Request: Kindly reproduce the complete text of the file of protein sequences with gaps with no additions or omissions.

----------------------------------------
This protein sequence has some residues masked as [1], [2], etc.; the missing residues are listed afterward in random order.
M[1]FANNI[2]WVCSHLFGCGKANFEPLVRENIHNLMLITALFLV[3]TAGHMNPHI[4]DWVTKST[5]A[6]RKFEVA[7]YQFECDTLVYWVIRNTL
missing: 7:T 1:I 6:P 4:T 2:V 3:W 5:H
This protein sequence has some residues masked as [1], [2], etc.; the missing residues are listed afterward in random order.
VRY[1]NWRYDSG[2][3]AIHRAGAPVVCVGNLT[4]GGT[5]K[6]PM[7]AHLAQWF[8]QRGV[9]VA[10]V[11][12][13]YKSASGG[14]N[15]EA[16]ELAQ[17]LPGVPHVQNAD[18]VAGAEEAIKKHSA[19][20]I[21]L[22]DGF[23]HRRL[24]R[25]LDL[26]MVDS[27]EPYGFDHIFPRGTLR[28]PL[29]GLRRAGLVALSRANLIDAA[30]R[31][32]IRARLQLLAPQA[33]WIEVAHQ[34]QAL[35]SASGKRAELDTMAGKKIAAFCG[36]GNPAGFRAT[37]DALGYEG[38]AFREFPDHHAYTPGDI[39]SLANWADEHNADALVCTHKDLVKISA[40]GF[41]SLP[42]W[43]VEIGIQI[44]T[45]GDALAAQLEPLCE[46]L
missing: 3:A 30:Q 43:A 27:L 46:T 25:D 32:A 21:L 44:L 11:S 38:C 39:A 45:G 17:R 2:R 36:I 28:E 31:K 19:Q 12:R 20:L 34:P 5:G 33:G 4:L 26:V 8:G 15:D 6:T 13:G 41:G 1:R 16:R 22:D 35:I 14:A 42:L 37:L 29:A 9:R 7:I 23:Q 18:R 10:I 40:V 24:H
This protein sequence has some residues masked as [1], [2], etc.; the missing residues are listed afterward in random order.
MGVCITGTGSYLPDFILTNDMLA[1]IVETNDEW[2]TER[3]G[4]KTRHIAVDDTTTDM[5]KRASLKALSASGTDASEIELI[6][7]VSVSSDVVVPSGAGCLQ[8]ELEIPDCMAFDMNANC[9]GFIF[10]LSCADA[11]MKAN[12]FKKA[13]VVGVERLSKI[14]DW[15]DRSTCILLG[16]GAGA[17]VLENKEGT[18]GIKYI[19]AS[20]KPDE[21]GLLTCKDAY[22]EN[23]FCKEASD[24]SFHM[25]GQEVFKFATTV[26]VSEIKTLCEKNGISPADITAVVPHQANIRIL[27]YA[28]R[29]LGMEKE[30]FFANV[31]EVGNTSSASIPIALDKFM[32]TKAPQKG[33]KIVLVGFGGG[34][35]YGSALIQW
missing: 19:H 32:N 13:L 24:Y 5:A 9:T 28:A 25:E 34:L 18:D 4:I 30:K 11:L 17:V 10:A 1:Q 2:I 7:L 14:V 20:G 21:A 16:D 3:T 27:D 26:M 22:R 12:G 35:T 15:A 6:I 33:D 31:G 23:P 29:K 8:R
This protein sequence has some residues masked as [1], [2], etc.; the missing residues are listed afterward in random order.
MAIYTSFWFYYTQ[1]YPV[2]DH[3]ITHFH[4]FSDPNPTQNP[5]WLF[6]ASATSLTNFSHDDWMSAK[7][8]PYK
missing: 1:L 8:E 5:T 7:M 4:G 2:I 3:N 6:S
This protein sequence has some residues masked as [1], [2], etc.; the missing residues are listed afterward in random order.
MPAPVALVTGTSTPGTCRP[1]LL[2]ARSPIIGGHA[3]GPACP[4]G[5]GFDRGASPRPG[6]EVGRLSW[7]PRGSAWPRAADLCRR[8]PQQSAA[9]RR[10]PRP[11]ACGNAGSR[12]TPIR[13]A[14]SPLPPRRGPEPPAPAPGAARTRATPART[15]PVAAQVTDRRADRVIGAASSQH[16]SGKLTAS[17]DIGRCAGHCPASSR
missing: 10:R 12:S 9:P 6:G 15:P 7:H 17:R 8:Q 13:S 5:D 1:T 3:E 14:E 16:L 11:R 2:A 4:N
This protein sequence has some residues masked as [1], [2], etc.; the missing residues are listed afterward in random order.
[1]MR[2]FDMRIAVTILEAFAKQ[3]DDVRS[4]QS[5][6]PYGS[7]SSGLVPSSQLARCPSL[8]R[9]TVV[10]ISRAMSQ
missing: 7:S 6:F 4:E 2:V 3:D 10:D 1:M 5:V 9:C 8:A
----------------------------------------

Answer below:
This protein sequence has some residues masked as [1], [2], etc.; the missing residues are listed afterward in random order.
M[1]FANNI[2]WVCSHLFGCGKANFEPLVRENIHNLMLITALFLV[3]TAGHMNPHI[4]DWVTKST[5]A[6]RKFEVA[7]YQFECDTLVYWVIRNTL
missing: 7:T 1:I 6:P 4:T 2:V 3:W 5:H
This protein sequence has some residues masked as [1], [2], etc.; the missing residues are listed afterward in random order.
VRY[1]NWRYDSG[2][3]AIHRAGAPVVCVGNLT[4]GGT[5]K[6]PM[7]AHLAQWF[8]QRGV[9]VA[10]V[11][12][13]YKSASGG[14]N[15]EA[16]ELAQ[17]LPGVPHVQNAD[18]VAGAEEAIKKHSA[19][20]I[21]L[22]DGF[23]HRRL[24]R[25]LDL[26]MVDS[27]EPYGFDHIFPRGTLR[28]PL[29]GLRRAGLVALSRANLIDAA[30]R[31][32]IRARLQLLAPQA[33]WIEVAHQ[34]QAL[35]SASGKRAELDTMAGKKIAAFCG[36]GNPAGFRAT[37]DALGYEG[38]AFREFPDHHAYTPGDI[39]SLANWADEHNADALVCTHKDLVKISA[40]GF[41]SLP[42]W[43]VEIGIQI[44]T[45]GDALAAQLEPLCE[46]L
missing: 3:A 30:Q 43:A 27:L 46:T 25:D 32:A 21:L 44:L 11:S 38:C 39:A 45:G 17:R 2:R 36:I 28:E 31:K 19:Q 12:R 20:L 34:P 5:G 33:G 4:L 26:V 8:G 15:D 6:T 13:G 41:G 1:R 16:R 22:D 35:I 14:A 42:L 37:L 29:A 9:R 7:I 23:Q 18:R 10:I 40:V 24:H
This protein sequence has some residues masked as [1], [2], etc.; the missing residues are listed afterward in random order.
MGVCITGTGSYLPDFILTNDMLA[1]IVETNDEW[2]TER[3]G[4]KTRHIAVDDTTTDM[5]KRASLKALSASGTDASEIELI[6][7]VSVSSDVVVPSGAGCLQ[8]ELEIPDCMAFDMNANC[9]GFIF[10]LSCADA[11]MKAN[12]FKKA[13]VVGVERLSKI[14]DW[15]DRSTCILLG[16]GAGA[17]VLENKEGT[18]GIKYI[19]AS[20]KPDE[21]GLLTCKDAY[22]EN[23]FCKEASD[24]SFHM[25]GQEVFKFATTV[26]VSEIKTLCEKNGISPADITAVVPHQANIRIL[27]YA[28]R[29]LGMEKE[30]FFANV[31]EVGNTSSASIPIALDKFM[32]TKAPQKG[33]KIVLVGFGGG[34][35]YGSALIQW
missing: 19:H 32:N 13:L 24:Y 5:A 9:T 28:A 25:E 34:L 18:D 4:I 30:K 11:L 17:V 10:A 1:Q 2:I 7:L 14:V 20:G 21:A 16:D 3:T 27:D 26:M 22:R 12:G 35:T 15:A 6:I 33:D 31:G 23:P 29:K 8:R
This protein sequence has some residues masked as [1], [2], etc.; the missing residues are listed afterward in random order.
MAIYTSFWFYYTQ[1]YPV[2]DH[3]ITHFH[4]FSDPNPTQNP[5]WLF[6]ASATSLTNFSHDDWMSAK[7][8]PYK
missing: 1:L 8:E 5:T 7:M 4:G 2:I 3:N 6:S
This protein sequence has some residues masked as [1], [2], etc.; the missing residues are listed afterward in random order.
MPAPVALVTGTSTPGTCRP[1]LL[2]ARSPIIGGHA[3]GPACP[4]G[5]GFDRGASPRPG[6]EVGRLSW[7]PRGSAWPRAADLCRR[8]PQQSAA[9]RR[10]PRP[11]ACGNAGSR[12]TPIR[13]A[14]SPLPPRRGPEPPAPAPGAARTRATPART[15]PVAAQVTDRRADRVIGAASSQH[16]SGKLTAS[17]DIGRCAGHCPASSR
missing: 10:R 12:S 9:P 6:G 15:P 7:H 17:R 8:Q 13:S 5:D 1:T 3:E 14:E 16:L 11:R 2:A 4:N
This protein sequence has some residues masked as [1], [2], etc.; the missing residues are listed afterward in random order.
[1]MR[2]FDMRIAVTILEAFAKQ[3]DDVRS[4]QS[5][6]PYGS[7]SSGLVPSSQLARCPSL[8]R[9]TVV[10]ISRAMSQ
missing: 7:S 6:F 4:E 2:V 3:D 10:D 1:M 5:V 9:C 8:A